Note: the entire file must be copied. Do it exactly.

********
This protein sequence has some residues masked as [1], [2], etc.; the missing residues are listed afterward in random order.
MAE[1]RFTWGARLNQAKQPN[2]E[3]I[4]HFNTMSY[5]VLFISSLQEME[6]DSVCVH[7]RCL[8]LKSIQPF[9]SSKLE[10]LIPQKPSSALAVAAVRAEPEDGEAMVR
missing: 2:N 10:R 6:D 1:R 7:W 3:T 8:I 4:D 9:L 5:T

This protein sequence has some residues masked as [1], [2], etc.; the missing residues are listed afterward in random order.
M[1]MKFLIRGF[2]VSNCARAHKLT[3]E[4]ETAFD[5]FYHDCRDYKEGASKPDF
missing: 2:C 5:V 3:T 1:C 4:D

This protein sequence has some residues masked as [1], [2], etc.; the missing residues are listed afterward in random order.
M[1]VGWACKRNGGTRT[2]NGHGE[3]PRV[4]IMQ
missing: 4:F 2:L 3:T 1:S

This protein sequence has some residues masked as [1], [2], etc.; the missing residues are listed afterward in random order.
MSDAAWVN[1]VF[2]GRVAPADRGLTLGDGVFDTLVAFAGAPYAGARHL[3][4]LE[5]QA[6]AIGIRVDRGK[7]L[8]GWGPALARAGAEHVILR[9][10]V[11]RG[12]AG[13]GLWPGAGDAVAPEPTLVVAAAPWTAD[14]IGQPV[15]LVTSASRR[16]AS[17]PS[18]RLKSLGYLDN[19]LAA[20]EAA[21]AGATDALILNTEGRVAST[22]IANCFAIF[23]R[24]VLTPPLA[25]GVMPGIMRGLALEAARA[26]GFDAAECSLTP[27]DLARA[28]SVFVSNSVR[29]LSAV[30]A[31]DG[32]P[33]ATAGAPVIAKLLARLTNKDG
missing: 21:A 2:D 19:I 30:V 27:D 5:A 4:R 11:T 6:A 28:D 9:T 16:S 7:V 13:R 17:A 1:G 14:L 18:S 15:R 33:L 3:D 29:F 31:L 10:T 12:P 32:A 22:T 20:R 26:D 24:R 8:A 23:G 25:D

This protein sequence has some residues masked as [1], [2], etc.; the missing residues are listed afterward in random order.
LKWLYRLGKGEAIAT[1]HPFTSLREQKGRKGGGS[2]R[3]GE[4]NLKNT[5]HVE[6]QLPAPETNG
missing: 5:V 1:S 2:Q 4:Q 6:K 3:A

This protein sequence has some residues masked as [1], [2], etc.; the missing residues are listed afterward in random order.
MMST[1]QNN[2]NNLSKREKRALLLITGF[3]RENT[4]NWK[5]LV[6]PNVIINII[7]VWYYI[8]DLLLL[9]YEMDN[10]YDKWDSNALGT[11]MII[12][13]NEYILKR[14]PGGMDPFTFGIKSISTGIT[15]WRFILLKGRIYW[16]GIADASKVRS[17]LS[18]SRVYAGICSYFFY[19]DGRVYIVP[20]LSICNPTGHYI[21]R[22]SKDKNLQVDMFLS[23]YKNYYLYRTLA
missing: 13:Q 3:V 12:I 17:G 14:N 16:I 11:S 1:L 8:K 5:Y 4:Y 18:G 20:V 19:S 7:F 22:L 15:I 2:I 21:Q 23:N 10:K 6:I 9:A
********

This protein sequence has some residues masked as [1], [2], etc.; the missing residues are listed afterward in random order.
MAE[1]RFTWGARLNQAKQPN[2]E[3]I[4]HFNTMSY[5]VLFISSLQEME[6]DSVCVH[7]RCL[8]LKSIQPF[9]SSKLE[10]LIPQKPSSALAVAAVRAEPEDGEAMVR
missing: 2:N 10:R 6:D 1:R 7:W 3:T 8:I 4:D 9:L 5:T

This protein sequence has some residues masked as [1], [2], etc.; the missing residues are listed afterward in random order.
M[1]MKFLIRGF[2]VSNCARAHKLT[3]E[4]ETAFD[5]FYHDCRDYKEGASKPDF
missing: 2:C 5:V 3:T 1:C 4:D

This protein sequence has some residues masked as [1], [2], etc.; the missing residues are listed afterward in random order.
M[1]VGWACKRNGGTRT[2]NGHGE[3]PRV[4]IMQ
missing: 4:F 2:L 3:T 1:S

This protein sequence has some residues masked as [1], [2], etc.; the missing residues are listed afterward in random order.
MSDAAWVN[1]VF[2]GRVAPADRGLTLGDGVFDTLVAFAGAPYAGARHL[3][4]LE[5]QA[6]AIGIRVDRGK[7]L[8]GWGPALARAGAEHVILR[9][10]V[11]RG[12]AG[13]GLWPGAGDAVAPEPTLVVAAAPWTAD[14]IGQPV[15]LVTSASRR[16]AS[17]PS[18]RLKSLGYLDN[19]LAA[20]EAA[21]AGATDALILNTEGRVAST[22]IANCFAIF[23]R[24]VLTPPLA[25]GVMPGIMRGLALEAARA[26]GFDAAECSLTP[27]DLARA[28]SVFVSNSVR[29]LSAV[30]A[31]DG[32]P[33]ATAGAPVIAKLLARLTNKDG
missing: 21:A 2:D 19:I 30:V 27:D 5:A 4:R 11:T 6:A 28:D 9:T 16:S 7:V 13:R 17:A 1:G 14:L 18:S 15:R 33:L 3:D 29:F 31:L 10:T 12:P 32:A 22:T 20:R 26:D 24:R 8:A 23:G 25:D

This protein sequence has some residues masked as [1], [2], etc.; the missing residues are listed afterward in random order.
LKWLYRLGKGEAIAT[1]HPFTSLREQKGRKGGGS[2]R[3]GE[4]NLKNT[5]HVE[6]QLPAPETNG
missing: 5:V 1:S 2:Q 4:Q 6:K 3:A

This protein sequence has some residues masked as [1], [2], etc.; the missing residues are listed afterward in random order.
MMST[1]QNN[2]NNLSKREKRALLLITGF[3]RENT[4]NWK[5]LV[6]PNVIINII[7]VWYYI[8]DLLLL[9]YEMDN[10]YDKWDSNALGT[11]MII[12][13]NEYILKR[14]PGGMDPFTFGIKSISTGIT[15]WRFILLKGRIYW[16]GIADASKVRS[17]LS[18]SRVYAGICSYFFY[19]DGRVYIVP[20]LSICNPTGHYI[21]R[22]SKDKNLQVDMFLS[23]YKNYYLYRTLA
missing: 13:Q 3:V 12:I 17:G 14:N 16:I 11:S 1:L 8:K 5:Y 4:Y 18:G 20:V 19:S 7:F 22:L 15:I 2:I 21:Q 23:N 10:K 6:I 9:A